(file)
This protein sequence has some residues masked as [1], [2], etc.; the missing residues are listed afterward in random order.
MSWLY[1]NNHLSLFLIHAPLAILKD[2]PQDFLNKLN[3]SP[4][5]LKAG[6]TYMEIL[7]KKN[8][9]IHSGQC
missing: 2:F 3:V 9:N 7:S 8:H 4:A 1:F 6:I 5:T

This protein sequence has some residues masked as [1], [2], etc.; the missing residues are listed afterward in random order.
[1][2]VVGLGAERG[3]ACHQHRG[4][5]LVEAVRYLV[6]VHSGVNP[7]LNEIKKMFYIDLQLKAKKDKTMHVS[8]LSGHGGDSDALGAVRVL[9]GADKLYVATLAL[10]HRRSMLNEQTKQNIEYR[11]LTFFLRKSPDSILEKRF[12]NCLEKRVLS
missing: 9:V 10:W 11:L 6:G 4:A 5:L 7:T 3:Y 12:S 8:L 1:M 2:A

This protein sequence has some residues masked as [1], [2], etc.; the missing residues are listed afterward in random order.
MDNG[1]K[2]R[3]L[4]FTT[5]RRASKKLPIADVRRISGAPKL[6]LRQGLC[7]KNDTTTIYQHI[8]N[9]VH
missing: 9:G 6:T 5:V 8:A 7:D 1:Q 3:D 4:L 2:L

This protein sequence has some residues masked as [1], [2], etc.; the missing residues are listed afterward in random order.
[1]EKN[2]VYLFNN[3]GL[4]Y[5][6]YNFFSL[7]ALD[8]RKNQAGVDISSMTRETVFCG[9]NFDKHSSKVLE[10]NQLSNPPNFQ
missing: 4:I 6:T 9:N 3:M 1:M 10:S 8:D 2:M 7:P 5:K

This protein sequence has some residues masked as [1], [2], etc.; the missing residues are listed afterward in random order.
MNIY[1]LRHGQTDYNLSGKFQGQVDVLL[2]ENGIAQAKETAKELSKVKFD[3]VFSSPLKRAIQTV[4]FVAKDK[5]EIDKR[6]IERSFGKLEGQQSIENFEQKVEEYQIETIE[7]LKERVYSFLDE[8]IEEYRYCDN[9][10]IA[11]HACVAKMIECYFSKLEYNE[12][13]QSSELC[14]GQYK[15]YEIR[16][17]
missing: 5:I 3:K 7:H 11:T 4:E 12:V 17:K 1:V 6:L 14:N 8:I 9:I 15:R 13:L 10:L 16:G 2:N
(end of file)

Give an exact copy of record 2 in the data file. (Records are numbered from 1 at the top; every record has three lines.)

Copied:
This protein sequence has some residues masked as [1], [2], etc.; the missing residues are listed afterward in random order.
[1][2]VVGLGAERG[3]ACHQHRG[4][5]LVEAVRYLV[6]VHSGVNP[7]LNEIKKMFYIDLQLKAKKDKTMHVS[8]LSGHGGDSDALGAVRVL[9]GADKLYVATLAL[10]HRRSMLNEQTKQNIEYR[11]LTFFLRKSPDSILEKRF[12]NCLEKRVLS
missing: 9:V 10:W 11:L 6:G 4:A 5:L 7:T 3:Y 12:S 8:L 1:M 2:A